last thing Falcon expected was for the woman to attack. "Run,"
she hissed again and launched herself at the leader. She went
in low and mean, sweeping his legs out from under him so that
the man landed on his backside. She kicked him hard, using the
edge of her foot to get rid of the knife. The man howled in pain
when she connected with his wrist and the knife went spinning
out of his hand. She kicked the knife again, sending it skittering
over the sidewalk into the gutter.
she was gone, running swiftly into the darkened alleyway, melting
into the shadows. Her footfalls were light, almost a strain for
Falcon's acute hearing. He didn't want to lose sight of her, but
the rest of the men were closing in, furious for their fallen
leader. The man was swearing loudly, vowing to tear out the woman's
heart, screaming at his friends to kill the tourist.
waited silently for them to move in close, swinging bats and lead
pipes at him from several directions. He moved with preternatural
speed, his hand catching the lead pipe, ripping it out of astonished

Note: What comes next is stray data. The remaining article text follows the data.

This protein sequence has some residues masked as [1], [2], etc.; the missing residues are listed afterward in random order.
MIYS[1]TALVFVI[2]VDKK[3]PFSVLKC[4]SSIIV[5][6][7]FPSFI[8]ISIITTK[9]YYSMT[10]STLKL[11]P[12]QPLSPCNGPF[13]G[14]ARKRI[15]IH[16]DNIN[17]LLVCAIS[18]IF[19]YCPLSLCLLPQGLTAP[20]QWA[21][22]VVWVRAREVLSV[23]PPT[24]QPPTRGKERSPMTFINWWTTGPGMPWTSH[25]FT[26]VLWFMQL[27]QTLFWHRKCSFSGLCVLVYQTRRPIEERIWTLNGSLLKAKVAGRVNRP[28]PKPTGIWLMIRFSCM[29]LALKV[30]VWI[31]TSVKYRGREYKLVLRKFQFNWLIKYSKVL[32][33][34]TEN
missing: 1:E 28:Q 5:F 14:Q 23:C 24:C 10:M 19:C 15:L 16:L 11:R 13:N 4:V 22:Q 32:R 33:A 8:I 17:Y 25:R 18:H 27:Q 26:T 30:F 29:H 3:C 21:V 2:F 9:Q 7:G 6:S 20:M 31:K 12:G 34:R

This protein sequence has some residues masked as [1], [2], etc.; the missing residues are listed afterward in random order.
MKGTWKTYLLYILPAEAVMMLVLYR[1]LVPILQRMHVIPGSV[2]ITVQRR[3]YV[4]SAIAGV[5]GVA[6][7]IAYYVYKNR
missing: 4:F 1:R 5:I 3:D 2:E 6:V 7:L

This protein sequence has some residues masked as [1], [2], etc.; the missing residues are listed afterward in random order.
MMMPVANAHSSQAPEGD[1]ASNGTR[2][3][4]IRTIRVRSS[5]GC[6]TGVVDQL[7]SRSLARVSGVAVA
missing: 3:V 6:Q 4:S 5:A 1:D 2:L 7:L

hands and deliberately bending it into a circle. It took no effort
on his part and no more than a tenth of second. He draped it around
the pipe wielder's head like a necklace. He shoved the man with
his casual strength, sent him flying against the wall of the building
some ten feet away. The circle of attackers was more wary now,
afraid to close in on him. Even the leader had gone silent, still
clutching his injured hand.
was distracted, his mind on the mysterious woman who had risked
her life to rescue him, risked incurring the wrath of the men
who owned the streets. He had no time for battle and his hunger
was gnawing at him. He let it find him, consume him, the beast
rising so that the red haze was in his mind and the flames flickered
hungrily in the depths of his eyes. He turned his head slowly